A case under the New Zealand Forest Trees Planting Encouragement Act was set clown for argument at the Auckland Supreme Court yesterday. The question involved is the right of plaintiffs to purchase laud under the Act. Plaintiffs claim that they ought to receive for every acre of trees planted a land order of the value of L 4, without any restriction as to the quantity to be purchased. On the other hand the Government claim that plaintiffs’ right to purchase is limited to the extent of 250 acres to any one man. Mr Button, for the defendant, said he would ascertain whether the Government intended to carry the ease to the Court of Appeal in the event of an adverse decision, and in the meantime proceedings were adjourned. During the proceedings at the Wellington Synod, it came out that the election of Bishop Hadfield to the Primacy of the colony has been challenged by the diocese of Wellington, and a case setting out the circumstances awaits the deciaionjof the Standing Orders Committee of the General Synod. The publication of this fact has excited some interest in church circles, as it was not generally known. The bishop made no remark in his address beyond a mere reference to it. At the meeting in the evening Mr C. Rous Marten moved—“ That this Synod approves of the principle of the Private Schools Bill introduced during last session of the New Zealand Parliament by the member for Dunstan.” The motion was supported by Bishop Hadfield (the Primate elect), Rev. A. Twogood, Rev. H. B. Harvey, Rev. T. L. Tudor, and others, and was carried unanimously. In a letter to Mr J, D. Garwood, of Akaroa, Mr W. Montgomery, ex-M.H.R. for that district, writes :—“ I can say that I have seen no place equal to New Zealand, and Banks Peninsula in particular. Everywhere in these old • European countries the struggle for the means of existence is intense, and the condition of many millions of the inhabitants is deplorable. Constant toil, without hope of making such savings as would ensure a comfortable old age, is the state of nearly all the workers. Of course there are many very rich men, and thousands of pleasure seekers roaming over Europe, but the mass of the people have to work early and late for a bare existence. I hope better times are coming, but it is difficult to see how these overcrowded countries can maintain the people comfortably. . . . My son has passed all his examinations for law successfully, and will be called to the bar after he has bad some knowledge of the work in a solicitor’s office. My health has improved wonderfully. Absence from political excitement has enabled that which troubled me to regain tone. I am now indeed quite well. 1 can leave the boys for a time without dread of never seeing them again ; and so partly to avoid the English winter, and partly to see my old friends again, I have decided to leave for New Zealand in one of the direct steamers sailing in October.”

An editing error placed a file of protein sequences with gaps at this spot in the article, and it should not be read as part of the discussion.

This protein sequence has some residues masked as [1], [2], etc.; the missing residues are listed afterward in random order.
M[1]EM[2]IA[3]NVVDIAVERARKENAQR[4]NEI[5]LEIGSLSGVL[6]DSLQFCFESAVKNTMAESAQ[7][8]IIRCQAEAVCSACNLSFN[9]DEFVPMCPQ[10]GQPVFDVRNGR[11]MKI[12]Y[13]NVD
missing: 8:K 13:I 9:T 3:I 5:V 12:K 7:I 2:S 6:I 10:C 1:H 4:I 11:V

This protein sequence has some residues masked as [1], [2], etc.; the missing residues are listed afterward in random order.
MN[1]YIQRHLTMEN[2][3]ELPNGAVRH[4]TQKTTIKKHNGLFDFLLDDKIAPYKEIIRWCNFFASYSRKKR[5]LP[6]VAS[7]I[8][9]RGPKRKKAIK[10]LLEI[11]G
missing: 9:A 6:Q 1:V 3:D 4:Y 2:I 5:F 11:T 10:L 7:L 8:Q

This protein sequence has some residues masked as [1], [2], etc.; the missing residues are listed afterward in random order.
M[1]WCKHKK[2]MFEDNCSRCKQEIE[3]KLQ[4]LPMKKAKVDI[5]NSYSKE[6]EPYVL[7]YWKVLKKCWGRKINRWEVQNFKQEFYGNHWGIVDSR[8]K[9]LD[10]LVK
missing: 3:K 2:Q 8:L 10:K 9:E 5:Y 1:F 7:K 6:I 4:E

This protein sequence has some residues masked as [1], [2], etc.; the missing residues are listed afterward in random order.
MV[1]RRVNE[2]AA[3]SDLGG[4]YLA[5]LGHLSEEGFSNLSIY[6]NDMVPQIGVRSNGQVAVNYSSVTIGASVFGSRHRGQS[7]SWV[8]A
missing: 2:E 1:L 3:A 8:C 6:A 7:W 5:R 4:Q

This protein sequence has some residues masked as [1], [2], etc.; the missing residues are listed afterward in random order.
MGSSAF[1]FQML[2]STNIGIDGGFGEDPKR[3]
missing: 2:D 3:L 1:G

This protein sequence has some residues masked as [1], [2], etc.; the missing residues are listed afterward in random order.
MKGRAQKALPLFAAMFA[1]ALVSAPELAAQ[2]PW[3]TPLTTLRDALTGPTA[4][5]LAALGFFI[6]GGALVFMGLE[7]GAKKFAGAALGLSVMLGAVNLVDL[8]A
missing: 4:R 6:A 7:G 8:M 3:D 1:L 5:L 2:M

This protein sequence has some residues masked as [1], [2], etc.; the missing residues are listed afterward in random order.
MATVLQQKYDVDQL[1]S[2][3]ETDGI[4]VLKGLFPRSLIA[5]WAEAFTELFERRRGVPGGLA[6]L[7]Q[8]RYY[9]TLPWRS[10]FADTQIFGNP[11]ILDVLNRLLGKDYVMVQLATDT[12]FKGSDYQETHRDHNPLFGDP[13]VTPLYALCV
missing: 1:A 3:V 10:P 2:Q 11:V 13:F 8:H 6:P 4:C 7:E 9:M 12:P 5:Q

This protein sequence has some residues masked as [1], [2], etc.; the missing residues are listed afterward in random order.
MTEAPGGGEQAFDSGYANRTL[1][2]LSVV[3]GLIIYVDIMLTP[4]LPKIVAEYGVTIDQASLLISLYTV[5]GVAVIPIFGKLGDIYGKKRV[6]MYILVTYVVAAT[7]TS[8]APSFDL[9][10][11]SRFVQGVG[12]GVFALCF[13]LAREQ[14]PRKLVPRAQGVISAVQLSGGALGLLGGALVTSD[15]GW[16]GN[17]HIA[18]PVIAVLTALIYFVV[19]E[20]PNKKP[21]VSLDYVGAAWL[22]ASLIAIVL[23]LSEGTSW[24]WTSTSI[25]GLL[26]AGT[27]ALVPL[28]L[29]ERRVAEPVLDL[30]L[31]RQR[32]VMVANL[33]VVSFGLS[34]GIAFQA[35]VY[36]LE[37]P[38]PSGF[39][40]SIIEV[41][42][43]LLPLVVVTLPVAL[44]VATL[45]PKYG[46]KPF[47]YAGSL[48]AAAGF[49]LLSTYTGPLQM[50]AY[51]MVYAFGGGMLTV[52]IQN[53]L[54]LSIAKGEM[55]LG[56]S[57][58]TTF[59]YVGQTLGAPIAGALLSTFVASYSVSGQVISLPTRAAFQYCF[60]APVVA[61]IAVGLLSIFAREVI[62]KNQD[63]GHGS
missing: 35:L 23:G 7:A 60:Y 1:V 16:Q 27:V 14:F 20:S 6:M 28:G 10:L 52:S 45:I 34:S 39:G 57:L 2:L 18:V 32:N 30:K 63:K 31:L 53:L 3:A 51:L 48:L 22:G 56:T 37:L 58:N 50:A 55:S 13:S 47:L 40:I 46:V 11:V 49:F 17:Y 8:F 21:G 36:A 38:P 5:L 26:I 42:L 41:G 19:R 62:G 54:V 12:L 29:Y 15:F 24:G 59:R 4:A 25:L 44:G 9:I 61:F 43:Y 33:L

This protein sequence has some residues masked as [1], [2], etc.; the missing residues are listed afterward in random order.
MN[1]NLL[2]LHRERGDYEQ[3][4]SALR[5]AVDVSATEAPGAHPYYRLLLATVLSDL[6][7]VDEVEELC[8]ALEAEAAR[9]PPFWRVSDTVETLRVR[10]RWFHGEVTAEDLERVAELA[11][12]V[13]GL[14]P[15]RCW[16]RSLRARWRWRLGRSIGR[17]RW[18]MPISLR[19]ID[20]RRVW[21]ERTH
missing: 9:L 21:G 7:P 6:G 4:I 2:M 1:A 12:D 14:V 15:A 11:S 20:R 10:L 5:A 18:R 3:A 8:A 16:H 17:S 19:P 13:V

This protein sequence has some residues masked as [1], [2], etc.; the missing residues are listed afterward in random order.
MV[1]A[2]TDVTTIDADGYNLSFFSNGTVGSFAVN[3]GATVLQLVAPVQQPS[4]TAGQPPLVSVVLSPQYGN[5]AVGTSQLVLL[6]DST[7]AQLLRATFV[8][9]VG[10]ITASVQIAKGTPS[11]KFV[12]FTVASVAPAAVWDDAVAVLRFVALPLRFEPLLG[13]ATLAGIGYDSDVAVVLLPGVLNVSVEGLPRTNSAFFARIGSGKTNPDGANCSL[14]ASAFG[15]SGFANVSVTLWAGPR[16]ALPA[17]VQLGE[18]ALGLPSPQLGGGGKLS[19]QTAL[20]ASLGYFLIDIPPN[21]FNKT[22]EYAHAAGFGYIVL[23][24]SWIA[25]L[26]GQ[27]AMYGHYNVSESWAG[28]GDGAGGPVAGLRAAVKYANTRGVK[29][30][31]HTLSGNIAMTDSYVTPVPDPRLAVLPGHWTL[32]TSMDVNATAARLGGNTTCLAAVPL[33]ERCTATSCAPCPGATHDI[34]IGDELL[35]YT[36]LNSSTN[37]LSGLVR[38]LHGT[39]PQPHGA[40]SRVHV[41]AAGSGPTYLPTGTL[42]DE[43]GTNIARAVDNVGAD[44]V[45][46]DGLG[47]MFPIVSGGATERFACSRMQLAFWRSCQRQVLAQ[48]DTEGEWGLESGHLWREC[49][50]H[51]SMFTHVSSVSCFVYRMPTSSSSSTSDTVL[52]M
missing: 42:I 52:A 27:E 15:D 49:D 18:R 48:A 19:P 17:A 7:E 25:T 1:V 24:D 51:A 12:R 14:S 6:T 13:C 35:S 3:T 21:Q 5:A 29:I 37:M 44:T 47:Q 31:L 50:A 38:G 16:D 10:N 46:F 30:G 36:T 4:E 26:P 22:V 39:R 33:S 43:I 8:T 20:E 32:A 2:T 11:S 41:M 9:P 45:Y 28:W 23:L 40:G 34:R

Concerning the Blue Spur Consolidated Company, the London correspondent of the ‘Tuapeka Times’ writes:—“A number of the shareholders, representing about LIO,OOO worth of shares, have already commenced proceedings for the recovery of their money from the directors here. Dr Cameron is the leading spirit in this movement, and I have been assured that for the course they are taking they have the very highest legal opinion. Messrs Kenyon and Hosking, solicitors, of Dunedin, have been authorised to collect evidence from those acquainted with the history of the Blue Spur. When this arrives no time will be lost in taking the necessary steps for attacking the prospectus on which the company was founded. There was some talk at first of making Mr J. C. Brown the defendant in whatever proceedings might be instituted, but what Sir Walter Buffer called his impecunious condition at once put that out of the question. In the meantime, Sir Walter talks of resigning the chairmanship and going out to your colony, with the determination, it is said, of putting the saddle on the right horse—of explaining his own connection with the company, and showing unmistakeably who the guilty man is. I frequently make a point of meeting and conversing with some of the loading shareholders, who appear to have altogether abandoned all hope of dividends; at least they never speak of such things.”

The House Committee of tho Dunedin Hos pital bog to acknowledge with thanks tho rc, ccipt of L 4 9s fid, as a donation from the Kav korai Football Club.

Mr J. Braithwaite forwards a copy of ‘ Tho Graphic,’ royal wedding number, published on the 2nd of August. Great and small, there are sixty-five illustrations having immediate reference to the event, and prominent among these is a large colored sheet, on thick paper, giving portraits of the bride and bridegroom. The letterpress account of the marriage is also full and well-arranged, and the number, as a wtiole, will bo found specially interesting, We have also received from Mr Braithwaite ‘Jacques Bimlromme,’ by Max O’Rcll, a book that we shall notice in another issue.

The fourth lecture in connection with the Social Reform Association will be delivered by Mr D. White, M.A., to-morrow evening, tin: subject being * The State in Relation to Private Vrooerty.’ tile final meeting of the Anderson Bay Muthal improvement and Literary Society was held last evening. The meeting took the form of a concert, and was well attended. An excellent programme was provided, including songs, vocal and pianoforte duets, readings, recitations, a horn solo, and a ventriloquial performance, whilst two anthems were sung by the church choir.

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Bibliographic details

The Evening Star. THURSDAY, SEPTEMBER 26, 1889., Evening Star, Issue 8022, 26 September 1889

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The Evening Star. THURSDAY, SEPTEMBER 26, 1889. Evening Star, Issue 8022, 26 September 1889